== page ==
WASHINGTON Oct 17 Mitt Romney's proposed cap on
itemizing tax deductions could not on its own raise enough new
government tax revenue to compensate for revenues lost by the
Republican presidential candidate's plan to slash income tax
rates, a think tank said on Wednesday.
The Tax Policy Center, a nonpartisan group that has weighed
in on other Romney proposals, said his deductions cap could
raise up to $1.7 trillion over 10 years. The center said earlier
this year Romney's 20-percent tax rate cut would cost $4.8
The former Massachusetts governor has argued that his plan
will not cost $4.8 trillion. At a debate on Tuesday with
Democratic President Barack Obama, Romney reiterated that he
would pay for his tax cut proposal by capping tax deductions by
a set dollar amount. Taxpayers could choose their deductions
under the cap, such as the home mortgage interest and charitable
donation write-offs, among others, he said.
"I'm going to bring rates down across the board for
everybody, but I'm going to limit deductions and exemptions and
credits, particularly for people at the high end," Romney said
at the debate in Hempstead, New York.
The Tax Policy Center acknowledged its latest estimates were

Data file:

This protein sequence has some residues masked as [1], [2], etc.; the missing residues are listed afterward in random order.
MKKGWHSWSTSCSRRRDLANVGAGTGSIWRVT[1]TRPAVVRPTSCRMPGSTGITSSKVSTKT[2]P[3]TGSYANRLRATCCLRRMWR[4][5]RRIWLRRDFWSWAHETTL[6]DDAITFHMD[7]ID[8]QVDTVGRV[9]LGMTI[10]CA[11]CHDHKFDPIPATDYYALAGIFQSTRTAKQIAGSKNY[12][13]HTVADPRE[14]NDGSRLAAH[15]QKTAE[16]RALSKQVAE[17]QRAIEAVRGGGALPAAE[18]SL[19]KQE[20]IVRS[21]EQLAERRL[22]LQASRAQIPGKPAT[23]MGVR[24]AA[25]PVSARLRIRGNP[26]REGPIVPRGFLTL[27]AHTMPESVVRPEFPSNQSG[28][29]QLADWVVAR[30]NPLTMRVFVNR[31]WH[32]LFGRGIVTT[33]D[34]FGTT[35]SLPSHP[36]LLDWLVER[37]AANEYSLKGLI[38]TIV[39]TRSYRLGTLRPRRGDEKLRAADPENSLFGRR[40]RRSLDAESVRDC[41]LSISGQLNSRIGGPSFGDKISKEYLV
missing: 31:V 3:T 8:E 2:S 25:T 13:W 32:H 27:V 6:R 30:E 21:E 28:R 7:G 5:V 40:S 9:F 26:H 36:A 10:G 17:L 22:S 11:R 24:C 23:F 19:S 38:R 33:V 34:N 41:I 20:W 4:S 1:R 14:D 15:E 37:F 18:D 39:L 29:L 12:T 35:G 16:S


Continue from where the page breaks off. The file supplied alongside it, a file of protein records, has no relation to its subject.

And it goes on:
based on an incomplete picture of Romney's tax plan.
"The Tax Policy Center has again inserted their own
assumptions in order to reach a biased conclusion," a Romney
campaign spokeswoman said on Wednesday.
The Romney campaign had previously criticized the Tax Policy
Center's estimates, saying they did not account for economic
growth that can pay for tax cuts and that the center excluded
some tax breaks in their studies.
The campaign has said the limit on itemized deductions would
be only part of its plan to fund the rate cut. For instance, it
would also revamp the tax treatment of healthcare, which now
comes in the form of an exclusion when health insurance is
Romney has shifted the dollar amount taxpayers might be able
to deduct. "I'll pick a number - $25,000 of deductions and
credits, and you can decide which ones to use," he said.
Romney earlier this month floated a cap on deductions set at
$17,000. His campaign later said that proposal is one of a range
of options. Romney has also said $50,000 could serve as the cap.
The higher the cap, the less money Romney's tax plan could
raise to offset tax rate cuts, the center's estimates show.
A cap of $17,000 would raise $1.7 trillion over 10 years
while the $50,000 cap would raise only $760 billion. If Romney
eliminated all itemized deductions, his plan could raise $2
trillion over 10 years, the center has estimated.
Obama has called for a cap on itemized deductions of 28
percent of adjusted gross income for individuals earning more
than $200,000 a year and families earning more than $250,000.